York College has been found guilty of health and safety failings which led to the death of a three-year-old girl at their on-site nursery.
Lydia Bishop died at the nursery on 17 September 2013, after a rope attached to a slide became entangled around her neck.
She was not discovered for 20 minutes and was later pronounced dead upon her arrival at York Hospital.
The rope was supposed to be removed at the end of every supervised play session, but the court heard that it had not been moved for two months.
The College was today found guilty of failing to ensure people not in their employment were not exposed to a risk to their health and safety.
Nursery worker Sophee Readhead was cleared of manslaughter by gross negligence and a further health and safety charge.
“This was an extremely tragic case for all concerned, not least for Lydia’s family who have been left devastated by the loss of their daughter.
“It is only right that a full investigation into her death was conducted to provide her family with some answers and to establish if there was a criminal case to answer.
“The court has found that York College as an organisation were in breach of their own health and safety procedures, which ultimately resulted in Lydia’s sad and untimely death.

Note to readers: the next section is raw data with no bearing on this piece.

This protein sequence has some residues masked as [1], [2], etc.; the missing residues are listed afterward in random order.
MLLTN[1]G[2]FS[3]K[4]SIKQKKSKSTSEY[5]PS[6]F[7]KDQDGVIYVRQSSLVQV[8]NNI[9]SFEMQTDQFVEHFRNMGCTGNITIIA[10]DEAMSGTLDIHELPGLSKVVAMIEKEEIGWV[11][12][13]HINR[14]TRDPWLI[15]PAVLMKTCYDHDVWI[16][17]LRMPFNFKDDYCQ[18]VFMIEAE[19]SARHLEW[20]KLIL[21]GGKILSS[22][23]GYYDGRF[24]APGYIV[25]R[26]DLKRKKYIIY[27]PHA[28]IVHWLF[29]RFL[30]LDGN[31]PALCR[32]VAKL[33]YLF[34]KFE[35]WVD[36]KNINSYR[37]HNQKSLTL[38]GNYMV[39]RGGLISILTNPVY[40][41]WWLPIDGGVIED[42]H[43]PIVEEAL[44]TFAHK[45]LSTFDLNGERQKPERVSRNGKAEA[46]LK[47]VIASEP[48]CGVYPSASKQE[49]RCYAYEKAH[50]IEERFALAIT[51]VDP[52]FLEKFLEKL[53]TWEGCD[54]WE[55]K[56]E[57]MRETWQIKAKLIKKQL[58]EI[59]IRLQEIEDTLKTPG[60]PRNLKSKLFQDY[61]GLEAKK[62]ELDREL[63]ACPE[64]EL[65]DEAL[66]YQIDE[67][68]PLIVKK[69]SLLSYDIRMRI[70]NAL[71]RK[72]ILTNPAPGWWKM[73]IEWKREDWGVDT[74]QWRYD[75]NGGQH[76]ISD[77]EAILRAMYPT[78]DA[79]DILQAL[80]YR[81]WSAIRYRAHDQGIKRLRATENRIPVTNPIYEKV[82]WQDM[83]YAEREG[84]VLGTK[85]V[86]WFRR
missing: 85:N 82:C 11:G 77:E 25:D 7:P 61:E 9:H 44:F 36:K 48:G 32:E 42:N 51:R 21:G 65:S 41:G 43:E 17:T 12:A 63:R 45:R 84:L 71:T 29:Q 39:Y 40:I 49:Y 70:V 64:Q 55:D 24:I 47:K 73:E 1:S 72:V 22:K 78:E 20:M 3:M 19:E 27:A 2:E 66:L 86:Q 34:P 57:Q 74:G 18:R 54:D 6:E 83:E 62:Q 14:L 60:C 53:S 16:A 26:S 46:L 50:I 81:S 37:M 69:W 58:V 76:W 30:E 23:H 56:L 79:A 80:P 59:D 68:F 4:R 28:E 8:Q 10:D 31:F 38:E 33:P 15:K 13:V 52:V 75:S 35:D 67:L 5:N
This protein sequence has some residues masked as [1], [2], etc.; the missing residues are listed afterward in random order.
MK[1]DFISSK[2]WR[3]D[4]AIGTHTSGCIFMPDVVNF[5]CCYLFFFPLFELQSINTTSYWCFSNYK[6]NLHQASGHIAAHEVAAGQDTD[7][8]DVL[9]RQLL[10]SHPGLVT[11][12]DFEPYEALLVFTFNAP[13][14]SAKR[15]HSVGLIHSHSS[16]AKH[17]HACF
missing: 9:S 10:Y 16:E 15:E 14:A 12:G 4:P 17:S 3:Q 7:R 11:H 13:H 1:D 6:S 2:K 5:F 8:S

“Unfortunately, it has taken the death of a three-year-old girl to expose the flaws in their health and safety practices and I hope this case serves as a warning to other organisations that it isn’t enough to just have a procedure written down.
“As we have seen in this case, health and safety is more than just a tick-box exercise, it is something which must be properly and strictly put into practice by all members of staff otherwise you are faced with a tragedy which could ultimately have been avoided.”
More top news
A ten year old heart transplant survivor has used her Christmas list to wish for more people to join the donor register.
Wintry showers and frosty tonight, dry and cold on Sunday. Beware icy stretches developing overnight as well as fog patches
Italian vodka, suspicious sediment and antifreeze sold as spirits are among the potential danger signs for shoppers stocking up on alcohol.